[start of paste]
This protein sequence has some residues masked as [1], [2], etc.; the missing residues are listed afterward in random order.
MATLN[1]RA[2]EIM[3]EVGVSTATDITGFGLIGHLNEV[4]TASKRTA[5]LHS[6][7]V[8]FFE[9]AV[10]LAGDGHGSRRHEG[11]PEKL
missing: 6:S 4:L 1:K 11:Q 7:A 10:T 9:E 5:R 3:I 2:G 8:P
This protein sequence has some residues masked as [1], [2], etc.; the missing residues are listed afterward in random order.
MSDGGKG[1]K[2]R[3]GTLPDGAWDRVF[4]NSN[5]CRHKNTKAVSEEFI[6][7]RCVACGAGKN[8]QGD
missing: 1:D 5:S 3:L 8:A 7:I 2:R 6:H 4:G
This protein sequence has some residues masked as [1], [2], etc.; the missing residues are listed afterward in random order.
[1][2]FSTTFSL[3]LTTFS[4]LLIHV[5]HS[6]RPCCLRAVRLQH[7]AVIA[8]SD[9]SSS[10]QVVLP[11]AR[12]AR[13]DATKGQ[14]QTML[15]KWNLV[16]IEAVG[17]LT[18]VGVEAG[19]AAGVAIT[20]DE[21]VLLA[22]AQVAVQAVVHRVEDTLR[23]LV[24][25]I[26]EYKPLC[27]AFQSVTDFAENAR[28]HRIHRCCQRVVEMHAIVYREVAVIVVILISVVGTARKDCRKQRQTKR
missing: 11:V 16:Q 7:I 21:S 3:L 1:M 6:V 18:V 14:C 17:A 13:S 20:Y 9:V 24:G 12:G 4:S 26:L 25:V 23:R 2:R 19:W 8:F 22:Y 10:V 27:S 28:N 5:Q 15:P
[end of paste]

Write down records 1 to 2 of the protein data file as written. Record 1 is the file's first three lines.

This protein sequence has some residues masked as [1], [2], etc.; the missing residues are listed afterward in random order.
MATLN[1]RA[2]EIM[3]EVGVSTATDITGFGLIGHLNEV[4]TASKRTA[5]LHS[6][7]V[8]FFE[9]AV[10]LAGDGHGSRRHEG[11]PEKL
missing: 6:S 4:L 1:K 11:Q 7:A 10:T 9:E 5:R 3:I 2:G 8:P
This protein sequence has some residues masked as [1], [2], etc.; the missing residues are listed afterward in random order.
MSDGGKG[1]K[2]R[3]GTLPDGAWDRVF[4]NSN[5]CRHKNTKAVSEEFI[6][7]RCVACGAGKN[8]QGD
missing: 1:D 5:S 3:L 8:A 7:I 2:R 6:H 4:G